On September 1, 2010, Julie was hired as a cashier in a supermarket. As stipulated in her collective agreement, her wage is $9.50 an hour. Her colleagues, who do the same work as she does, were hired only a few weeks prior to the signing of this collective agreement. Their wage is $10 an hour. Julie’s collective agreement contains no wage catch-up provision that would allow her to obtain the same wage as her colleagues.
If it is only the hiring date that justifies Julie’s lower wages, she is the victim of a wage difference prohibited by the Act.
Certain premiums, allowances or indemnities may be added to the basic wage. If an evening or night premium were lower for employees hired after a certain date, this would also be a wage difference prohibited by the Act.
Angelo was hired on June 14, 2010. Like his colleagues who have been working at this establishment since January 1, 2010, he is entitled to a vacation indemnity of 6%, whereas employees who have been there longer are entitled to 8%. Even if the minimum indemnity stipulated in the Act is 4%, Angelo could file a complaint and claim the difference between his current indemnity and that of his colleagues. His conditions of employment are less advantageous due solely to his hiring date, which is prohibited by the Act.
Marie-Ève has just been hired as a display person in a department store. According to the collective agreement in effect in her enterprise, she receives a wage of $9.50 an hour. After her first day of work, she talks with a colleague, Annie, who is also a display person. Annie tells Marie-Ève that she has been working at the store for 4 years and that she now earns $11 an hour in accordance with the pay scale progression established by the collective agreement.
Marie-Ève cannot conclude that there is a wage difference prohibited by the Act. She earns less than her colleague because Annie has more seniority.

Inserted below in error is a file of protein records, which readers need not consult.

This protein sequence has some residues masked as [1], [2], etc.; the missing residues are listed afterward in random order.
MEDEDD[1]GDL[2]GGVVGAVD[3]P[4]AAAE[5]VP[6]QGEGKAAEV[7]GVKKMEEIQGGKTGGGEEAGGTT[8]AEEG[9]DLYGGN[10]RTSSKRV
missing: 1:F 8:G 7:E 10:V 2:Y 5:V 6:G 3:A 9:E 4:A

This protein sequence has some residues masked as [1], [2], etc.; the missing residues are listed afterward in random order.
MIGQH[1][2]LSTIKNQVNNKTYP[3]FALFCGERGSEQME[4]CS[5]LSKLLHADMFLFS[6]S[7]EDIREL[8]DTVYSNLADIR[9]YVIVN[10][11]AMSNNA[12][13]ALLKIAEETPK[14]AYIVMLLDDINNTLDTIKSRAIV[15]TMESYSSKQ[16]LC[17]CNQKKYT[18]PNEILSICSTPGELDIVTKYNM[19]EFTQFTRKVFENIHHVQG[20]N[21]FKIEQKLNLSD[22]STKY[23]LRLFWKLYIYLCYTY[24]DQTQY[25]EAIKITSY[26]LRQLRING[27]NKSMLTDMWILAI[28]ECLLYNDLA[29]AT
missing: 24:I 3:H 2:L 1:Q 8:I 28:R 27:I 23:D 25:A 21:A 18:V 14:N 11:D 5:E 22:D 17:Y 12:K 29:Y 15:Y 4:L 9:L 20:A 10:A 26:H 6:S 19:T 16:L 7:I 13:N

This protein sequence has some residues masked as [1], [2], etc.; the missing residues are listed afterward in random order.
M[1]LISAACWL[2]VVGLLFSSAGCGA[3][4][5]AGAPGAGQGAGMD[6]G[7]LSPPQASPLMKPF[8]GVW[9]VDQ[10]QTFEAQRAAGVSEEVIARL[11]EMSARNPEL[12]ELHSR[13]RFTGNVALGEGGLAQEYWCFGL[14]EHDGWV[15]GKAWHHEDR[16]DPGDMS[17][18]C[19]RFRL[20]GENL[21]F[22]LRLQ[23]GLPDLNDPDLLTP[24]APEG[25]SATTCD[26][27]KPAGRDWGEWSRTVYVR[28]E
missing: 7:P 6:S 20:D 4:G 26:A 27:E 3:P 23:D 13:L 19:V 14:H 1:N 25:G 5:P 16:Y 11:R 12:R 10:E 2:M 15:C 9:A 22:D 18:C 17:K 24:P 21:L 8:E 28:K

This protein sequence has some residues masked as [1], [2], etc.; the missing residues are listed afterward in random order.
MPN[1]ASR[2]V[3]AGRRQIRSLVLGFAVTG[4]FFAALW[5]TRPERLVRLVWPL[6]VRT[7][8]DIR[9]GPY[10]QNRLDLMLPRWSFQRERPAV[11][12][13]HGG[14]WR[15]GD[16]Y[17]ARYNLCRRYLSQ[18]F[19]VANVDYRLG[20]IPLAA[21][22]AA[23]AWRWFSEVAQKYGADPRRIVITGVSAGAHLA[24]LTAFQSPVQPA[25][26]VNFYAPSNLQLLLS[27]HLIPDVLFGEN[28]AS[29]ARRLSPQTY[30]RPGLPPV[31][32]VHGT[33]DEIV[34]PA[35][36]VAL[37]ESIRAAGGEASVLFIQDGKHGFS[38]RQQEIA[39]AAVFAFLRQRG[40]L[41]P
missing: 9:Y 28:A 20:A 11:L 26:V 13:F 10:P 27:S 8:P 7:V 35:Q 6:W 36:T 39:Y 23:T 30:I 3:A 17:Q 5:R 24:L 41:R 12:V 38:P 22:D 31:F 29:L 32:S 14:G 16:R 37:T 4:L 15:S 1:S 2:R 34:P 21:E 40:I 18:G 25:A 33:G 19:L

Jean-François has been working as a mechanic since April 1, 2010 in a non-unionized enterprise.
He learns from a colleague that for several years now their employer has given a day off with pay to each employee on his birthday. However, the employer changed his policy on January 1, 2010 and has refused to grant this same advantage to employees hired after that date.
Jean-François finds this situation unfair, but it does not constitute a difference in conditions of employment prohibited by the Act. Indeed, there is no standard requiring that an employer give his employees a day off on their birthday.
Until just recently, Pierre worked as a lead hand in a workshop. He earned $20 an hour under the terms of his collective agreement. Following several changes within the enterprise, his position was abolished. He was reassigned to an operator’s position and is now paid $17 an hour.
Despite this reclassification, the employer could agree to maintain Pierre’s wage at $20 an hour while awaiting indexing up to this pay scale rate. In such a case, Pierre’s colleagues would not have the right to use Pierre’s wage as a basis for comparison to claim a wage difference.
The unionized maintenance employees of the ABC firm earn $15 an hour at the top of the pay scale stipulated in their collective agreement. To increase its market share, ABC merges with XYZ, another enterprise whose maintenance employees are remunerated at a maximum rate of $12 an hour.
To avoid penalizing the employees of ABC, the employer could allow them to temporarily retain this wage difference, without violating the provisions of the Act respecting labour standards. The enterprise is, however, required to establish a single pay scale for all of its maintenance employees within a reasonable time period.
The collective agreement of the SuperPro firm has two pay scales. For employees on the job since January 1, 2010, the wages vary from $20,000 to $50,000. For employees on the job since January 1, 2009, the wages vary from $15,000 to $40,000. To comply with the Act, the employer establishes a single pay scale for all of his employees doing the same work in the same establishment. He determines that their wages will range from $15,000 to $45,000.
To avoid penalizing the employees paid more than $45,000, the employer may decide to let them keep their same wage conditions, until the new scale is indexed to their wages. To permit the elimination of wage differences within a reasonable time period, the increases received by these employees outside the pay scale during the transition period must not be as great as those of other employees.